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The Reign of George III. - (Continued.) page 5

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Our forces on the Italian coast were met by the active spirit of the new king of Naples, Joachim Murat. This dashing horseman determined to take the island of Capri, twenty-four miles from his capital, which was held nominally by the English for Ferdinand IY. He seized the opportunity, when the English ships of war were absent, to send over a strong force, under general Lamarque, from the neighbouring promontory of Sorrento, and readily compelled the garrison, which consisted of three weak regiments of Corsican and Maltese troops, to surrender. Murat and the French were immensely elated by this victory, as they called it, over a strong English army - the only English on the island being the lieutenant-colonel Hudson Lowe, a few officers, one corporal, and eight artillery-men. Murat had medals struck in commemoration of this glorious conquest, and the French historians have perpetuated the ludicrously false accounts of the affair.

Murat also took the town and castle of Scylla, but there his conquests ended. The Calabrians kept up their résistance in their mountains with unabated fierceness, falling on and destroying the French wherever they had the opportunity. Since the Austrians had recommenced the war, they had assumed fresh activity and hope. They gave no quarter to the French, and the French repaid their vengeance ten- fold. They burnt villages and cottages in their inroads and pursuits of the natives, and massacred the inhabitants without mercy. They crammed the prisons with them, and put them to death with the most cold-blooded tortures. They seized on ail the young men they could lay hands on, and marched them away in chain-gangs, to fight in Upper Italy, Germany, or Spain, against other struggling and oppressed peoples. Sir John Stuart, who had won the splendid victory of Maida, embarked, on the 13th of June, fifteen thousand British troops in Sicily, and proceeded to menace Naples, and create alarm in various quarters, so as to draw the French from Upper Italy, and thus relieve the Austrians there. With part of these forces siege was laid to Scylla; with the other, in person, Sir John anchored off Cape Miseno, close to Baiae and Puzzuoli, and directly across the bay, about a dozen miles from Naples. The greatest alarm was created there, and nothing would have been easier for Sir John than to have battered the town about the ears of the intruder king; but this the interests of the old king did not permit, especially as Ferdinand's second son, Don Leopold, was present as nominal commander, but, in reality, of no use whatever, being a most effeminate incapable. Sir John then sailed to the islands of Procida and Ischia, compelled the garrisons to capitulate, dismantled the fortifications, and then abandoned these islands.

During all this time our warships were scouring the whole of the coasts of Southern Italy, capturing every vessel that ventured out, and keeping the French generals on shore in constant agitation. In the encounters with the enemy's vessels on these coasts many brilliant exploits were performed by our captains, and by none more than by captain Staines, of the Cyane, frigate, who, on the 27th of June, stood a stout but most unequal fight with a Neapolitan frigate and corvette, under the very batteries of Naples. The siege of Scylla was raised by a strong French force, and Sir John Stuart returned to Sicily. Scylla was, however, shortly after abandoned again by the French, and its gung and stores, which appeared to have been left in some panic, fell into the hands of the English.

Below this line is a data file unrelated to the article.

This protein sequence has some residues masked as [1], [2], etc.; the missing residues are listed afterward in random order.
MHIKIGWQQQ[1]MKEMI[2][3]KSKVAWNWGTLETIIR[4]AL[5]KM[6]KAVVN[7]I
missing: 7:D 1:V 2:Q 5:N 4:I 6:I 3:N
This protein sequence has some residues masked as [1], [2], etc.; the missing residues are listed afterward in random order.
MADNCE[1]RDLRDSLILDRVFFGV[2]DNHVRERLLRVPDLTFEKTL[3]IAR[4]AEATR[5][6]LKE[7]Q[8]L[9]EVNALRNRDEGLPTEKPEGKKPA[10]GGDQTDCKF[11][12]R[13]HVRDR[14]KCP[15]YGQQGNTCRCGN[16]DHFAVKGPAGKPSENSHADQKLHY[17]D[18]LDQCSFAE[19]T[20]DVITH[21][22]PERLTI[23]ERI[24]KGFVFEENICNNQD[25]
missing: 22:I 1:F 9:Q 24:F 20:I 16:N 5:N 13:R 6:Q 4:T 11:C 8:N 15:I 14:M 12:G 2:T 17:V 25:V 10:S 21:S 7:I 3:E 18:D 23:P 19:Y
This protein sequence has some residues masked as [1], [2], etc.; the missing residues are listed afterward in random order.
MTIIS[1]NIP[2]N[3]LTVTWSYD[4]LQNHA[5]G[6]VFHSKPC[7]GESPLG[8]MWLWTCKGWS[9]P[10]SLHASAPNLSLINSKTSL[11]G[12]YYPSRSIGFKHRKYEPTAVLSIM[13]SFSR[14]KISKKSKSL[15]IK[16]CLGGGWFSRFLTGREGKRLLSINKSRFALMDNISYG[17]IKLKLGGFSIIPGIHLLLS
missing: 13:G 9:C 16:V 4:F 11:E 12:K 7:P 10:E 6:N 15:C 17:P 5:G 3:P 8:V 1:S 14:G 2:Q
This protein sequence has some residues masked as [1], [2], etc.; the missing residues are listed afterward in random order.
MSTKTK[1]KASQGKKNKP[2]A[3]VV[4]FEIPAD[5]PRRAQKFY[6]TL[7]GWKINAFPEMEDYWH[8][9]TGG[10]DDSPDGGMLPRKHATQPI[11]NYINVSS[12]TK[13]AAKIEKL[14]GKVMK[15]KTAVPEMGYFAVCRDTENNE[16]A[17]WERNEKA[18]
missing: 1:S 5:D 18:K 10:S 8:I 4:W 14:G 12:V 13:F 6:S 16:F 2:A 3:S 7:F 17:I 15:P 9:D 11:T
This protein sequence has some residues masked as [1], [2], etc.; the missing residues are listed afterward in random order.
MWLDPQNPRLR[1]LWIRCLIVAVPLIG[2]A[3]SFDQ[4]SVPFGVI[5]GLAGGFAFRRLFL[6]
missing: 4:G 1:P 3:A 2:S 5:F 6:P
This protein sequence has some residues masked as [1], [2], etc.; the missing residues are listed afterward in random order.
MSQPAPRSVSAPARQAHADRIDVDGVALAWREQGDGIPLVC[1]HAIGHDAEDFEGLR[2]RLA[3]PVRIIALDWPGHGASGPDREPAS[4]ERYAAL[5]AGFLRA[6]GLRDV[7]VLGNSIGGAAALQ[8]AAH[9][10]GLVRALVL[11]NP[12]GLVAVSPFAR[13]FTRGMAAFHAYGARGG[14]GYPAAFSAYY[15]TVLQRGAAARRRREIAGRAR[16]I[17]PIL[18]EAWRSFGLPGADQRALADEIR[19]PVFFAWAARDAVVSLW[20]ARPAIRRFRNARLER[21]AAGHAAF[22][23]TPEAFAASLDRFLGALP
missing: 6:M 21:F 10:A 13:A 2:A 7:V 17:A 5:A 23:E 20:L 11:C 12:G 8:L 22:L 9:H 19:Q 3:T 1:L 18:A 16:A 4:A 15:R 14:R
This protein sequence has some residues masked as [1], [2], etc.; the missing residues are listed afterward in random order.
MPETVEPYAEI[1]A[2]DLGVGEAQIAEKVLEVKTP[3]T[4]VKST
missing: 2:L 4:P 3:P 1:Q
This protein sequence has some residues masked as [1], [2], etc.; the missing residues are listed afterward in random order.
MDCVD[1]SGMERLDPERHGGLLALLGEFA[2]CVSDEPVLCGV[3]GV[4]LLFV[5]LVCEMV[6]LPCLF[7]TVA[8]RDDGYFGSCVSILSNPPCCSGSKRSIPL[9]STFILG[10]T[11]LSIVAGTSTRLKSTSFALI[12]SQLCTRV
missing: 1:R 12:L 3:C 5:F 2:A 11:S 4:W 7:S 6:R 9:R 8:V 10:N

Sir John Stuart did not long remain idle at Palermo. At the suggestion of lord Collingwood, he sent out an expedition to seize on a number of the Ionian Isles, which had been taken possession of by the French, who were calculating on further conquests in that direction - namely, in continental Greece itself. The Warrior, commanded by captain Spranger, attended by other vessels, carried over one thousand six hundred troops under command of brigadier-general Oswald. The troops were half of them British, and half Corsicans, Sicilians, Calabrians, and other foreigners in British pay. They carried with them signor Foresti and an Ionian Greek as interpreters and agents with their country- men, many of whom, they were aware, had an indignant hatred of the French domination. They arrived off Cephalonia on the 28th of September, and on the 1st of October, being joined by their transports and gunboats, they anchored in the bay of Zante, and the following morning commenced a landing, under the cover of a brisk fire from some of the ships and gunboats. The land-batteries were soon silenced, and before night the French commander had not only surrendered the castle, but the islands of Zante, Cephalonia, Ithaca, and Cerigo. Thus England was at once master of the ancient kingdom of Ulysses. Two of the seven islands remained for the time in the hands of the French - Santa Maura and Corfu. But Santa Maura, after a sharp contest, was carried, in the following April, by general Oswald, most brilliantly supported by lieutenant- colonel Hudson Lowe, major Church, and other officers. General Camus, the French commandant, surrendered with his garrison of one thousand men. There remained only Corfu, but this, the most important island of the group, would have required a much stronger force to reduce it; but as it was completely useless to the French, being cut off from ail communication with France by our ships, it remained till 1814, when, at the congress of Paris, it was made over by Louis XVIII., and the whole seven islands were declared a republic, under the protection of Great Britain. Such was the origin of our connection with the Ionian Islands, where, till lately, we maintained a commissioner and a body of troops, much to the discontent of a party in the islands, who desired to join the kingdom of Greece.